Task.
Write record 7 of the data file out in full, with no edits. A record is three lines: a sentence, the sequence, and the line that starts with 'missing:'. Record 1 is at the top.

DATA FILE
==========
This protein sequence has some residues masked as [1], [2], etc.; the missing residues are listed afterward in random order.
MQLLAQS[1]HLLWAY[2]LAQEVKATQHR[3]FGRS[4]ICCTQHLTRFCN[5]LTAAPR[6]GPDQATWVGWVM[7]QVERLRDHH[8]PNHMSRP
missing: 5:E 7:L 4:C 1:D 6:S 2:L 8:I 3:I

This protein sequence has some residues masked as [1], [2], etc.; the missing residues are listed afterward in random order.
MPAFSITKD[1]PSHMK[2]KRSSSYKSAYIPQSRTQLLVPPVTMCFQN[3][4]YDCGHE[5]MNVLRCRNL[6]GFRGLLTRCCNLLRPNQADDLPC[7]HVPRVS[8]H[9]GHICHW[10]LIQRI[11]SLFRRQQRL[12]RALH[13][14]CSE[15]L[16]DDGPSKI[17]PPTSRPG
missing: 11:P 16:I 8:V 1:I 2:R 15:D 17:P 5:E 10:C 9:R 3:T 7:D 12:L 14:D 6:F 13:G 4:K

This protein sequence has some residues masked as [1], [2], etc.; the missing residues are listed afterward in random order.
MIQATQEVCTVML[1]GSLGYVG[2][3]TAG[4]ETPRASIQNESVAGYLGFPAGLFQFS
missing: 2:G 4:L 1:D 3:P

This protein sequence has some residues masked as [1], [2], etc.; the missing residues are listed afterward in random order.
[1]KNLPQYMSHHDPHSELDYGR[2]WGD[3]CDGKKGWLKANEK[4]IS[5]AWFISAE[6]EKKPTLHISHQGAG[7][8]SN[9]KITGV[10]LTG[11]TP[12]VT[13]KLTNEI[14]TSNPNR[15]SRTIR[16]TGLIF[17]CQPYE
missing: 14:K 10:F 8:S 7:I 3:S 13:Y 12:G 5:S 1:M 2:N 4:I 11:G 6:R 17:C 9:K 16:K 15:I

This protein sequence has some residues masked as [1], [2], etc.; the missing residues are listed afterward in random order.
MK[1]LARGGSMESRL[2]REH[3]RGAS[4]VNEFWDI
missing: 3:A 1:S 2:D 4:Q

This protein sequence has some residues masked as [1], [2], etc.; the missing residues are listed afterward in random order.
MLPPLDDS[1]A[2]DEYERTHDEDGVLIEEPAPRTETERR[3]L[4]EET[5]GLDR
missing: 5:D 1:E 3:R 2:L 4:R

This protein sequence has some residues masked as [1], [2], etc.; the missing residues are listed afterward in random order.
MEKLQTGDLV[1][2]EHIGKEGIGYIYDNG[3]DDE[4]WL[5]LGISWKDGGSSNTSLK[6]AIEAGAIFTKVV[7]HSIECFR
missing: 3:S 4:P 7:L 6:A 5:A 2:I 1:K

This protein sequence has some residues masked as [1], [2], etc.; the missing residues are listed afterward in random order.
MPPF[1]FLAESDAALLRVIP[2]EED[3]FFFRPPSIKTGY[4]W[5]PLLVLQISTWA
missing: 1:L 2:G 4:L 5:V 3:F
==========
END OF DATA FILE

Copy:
This protein sequence has some residues masked as [1], [2], etc.; the missing residues are listed afterward in random order.
MEKLQTGDLV[1][2]EHIGKEGIGYIYDNG[3]DDE[4]WL[5]LGISWKDGGSSNTSLK[6]AIEAGAIFTKVV[7]HSIECFR
missing: 3:S 4:P 7:L 6:A 5:A 2:I 1:K